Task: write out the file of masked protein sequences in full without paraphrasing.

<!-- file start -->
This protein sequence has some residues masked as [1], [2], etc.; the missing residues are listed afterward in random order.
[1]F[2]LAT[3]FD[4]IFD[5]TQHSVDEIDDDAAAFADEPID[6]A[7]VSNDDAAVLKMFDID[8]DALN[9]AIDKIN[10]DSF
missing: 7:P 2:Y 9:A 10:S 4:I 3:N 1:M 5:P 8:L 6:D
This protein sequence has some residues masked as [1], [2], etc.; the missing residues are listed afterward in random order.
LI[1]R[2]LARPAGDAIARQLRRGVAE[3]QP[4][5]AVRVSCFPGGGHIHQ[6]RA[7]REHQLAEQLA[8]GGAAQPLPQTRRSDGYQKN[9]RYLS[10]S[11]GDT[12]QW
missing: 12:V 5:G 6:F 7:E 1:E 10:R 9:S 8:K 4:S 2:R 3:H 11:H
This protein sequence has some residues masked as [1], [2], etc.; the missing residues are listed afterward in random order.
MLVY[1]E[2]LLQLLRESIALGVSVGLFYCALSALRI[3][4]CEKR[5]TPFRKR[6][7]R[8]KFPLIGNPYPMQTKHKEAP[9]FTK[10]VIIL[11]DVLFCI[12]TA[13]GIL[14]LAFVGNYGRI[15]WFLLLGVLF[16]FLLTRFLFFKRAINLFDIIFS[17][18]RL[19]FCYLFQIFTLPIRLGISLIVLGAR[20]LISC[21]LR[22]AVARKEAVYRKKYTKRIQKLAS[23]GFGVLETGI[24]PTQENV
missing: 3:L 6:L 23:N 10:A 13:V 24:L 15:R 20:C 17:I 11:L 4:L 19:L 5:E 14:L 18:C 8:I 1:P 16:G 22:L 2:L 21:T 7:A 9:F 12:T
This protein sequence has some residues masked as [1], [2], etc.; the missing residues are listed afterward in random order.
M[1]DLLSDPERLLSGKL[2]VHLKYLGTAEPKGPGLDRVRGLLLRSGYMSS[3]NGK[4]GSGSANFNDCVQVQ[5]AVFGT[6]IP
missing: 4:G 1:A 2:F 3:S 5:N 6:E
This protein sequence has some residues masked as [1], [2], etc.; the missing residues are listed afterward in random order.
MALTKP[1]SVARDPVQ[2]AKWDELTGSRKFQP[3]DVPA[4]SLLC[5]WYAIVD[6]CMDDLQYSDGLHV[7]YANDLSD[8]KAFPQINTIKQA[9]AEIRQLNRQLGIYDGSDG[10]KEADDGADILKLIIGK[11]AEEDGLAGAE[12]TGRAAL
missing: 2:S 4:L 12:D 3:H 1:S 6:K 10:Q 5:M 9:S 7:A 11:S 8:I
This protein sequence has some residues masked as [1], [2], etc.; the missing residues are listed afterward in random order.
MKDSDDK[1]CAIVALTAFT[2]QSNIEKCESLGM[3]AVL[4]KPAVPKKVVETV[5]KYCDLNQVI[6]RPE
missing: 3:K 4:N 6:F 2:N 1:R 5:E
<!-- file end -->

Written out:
This protein sequence has some residues masked as [1], [2], etc.; the missing residues are listed afterward in random order.
[1]F[2]LAT[3]FD[4]IFD[5]TQHSVDEIDDDAAAFADEPID[6]A[7]VSNDDAAVLKMFDID[8]DALN[9]AIDKIN[10]DSF
missing: 7:P 2:Y 9:A 10:S 4:I 3:N 1:M 5:P 8:L 6:D
This protein sequence has some residues masked as [1], [2], etc.; the missing residues are listed afterward in random order.
LI[1]R[2]LARPAGDAIARQLRRGVAE[3]QP[4][5]AVRVSCFPGGGHIHQ[6]RA[7]REHQLAEQLA[8]GGAAQPLPQTRRSDGYQKN[9]RYLS[10]S[11]GDT[12]QW
missing: 12:V 5:G 6:F 7:E 1:E 10:R 9:S 8:K 4:S 2:R 3:H 11:H
This protein sequence has some residues masked as [1], [2], etc.; the missing residues are listed afterward in random order.
MLVY[1]E[2]LLQLLRESIALGVSVGLFYCALSALRI[3][4]CEKR[5]TPFRKR[6][7]R[8]KFPLIGNPYPMQTKHKEAP[9]FTK[10]VIIL[11]DVLFCI[12]TA[13]GIL[14]LAFVGNYGRI[15]WFLLLGVLF[16]FLLTRFLFFKRAINLFDIIFS[17][18]RL[19]FCYLFQIFTLPIRLGISLIVLGAR[20]LISC[21]LR[22]AVARKEAVYRKKYTKRIQKLAS[23]GFGVLETGI[24]PTQENV
missing: 3:L 6:L 23:N 10:A 13:V 24:L 15:R 20:C 17:I 11:L 4:L 19:L 5:E 14:L 18:C 8:I 1:P 16:G 22:L 2:L 21:T 7:A 9:F 12:T
This protein sequence has some residues masked as [1], [2], etc.; the missing residues are listed afterward in random order.
M[1]DLLSDPERLLSGKL[2]VHLKYLGTAEPKGPGLDRVRGLLLRSGYMSS[3]NGK[4]GSGSANFNDCVQVQ[5]AVFGT[6]IP
missing: 4:G 1:A 2:F 3:S 5:N 6:E
This protein sequence has some residues masked as [1], [2], etc.; the missing residues are listed afterward in random order.
MALTKP[1]SVARDPVQ[2]AKWDELTGSRKFQP[3]DVPA[4]SLLC[5]WYAIVD[6]CMDDLQYSDGLHV[7]YANDLSD[8]KAFPQINTIKQA[9]AEIRQLNRQLGIYDGSDG[10]KEADDGADILKLIIGK[11]AEEDGLAGAE[12]TGRAAL
missing: 2:S 4:L 12:D 3:H 1:S 6:K 10:Q 5:M 9:S 7:A 11:S 8:I
This protein sequence has some residues masked as [1], [2], etc.; the missing residues are listed afterward in random order.
MKDSDDK[1]CAIVALTAFT[2]QSNIEKCESLGM[3]AVL[4]KPAVPKKVVETV[5]KYCDLNQVI[6]RPE
missing: 3:K 4:N 6:F 2:N 1:R 5:E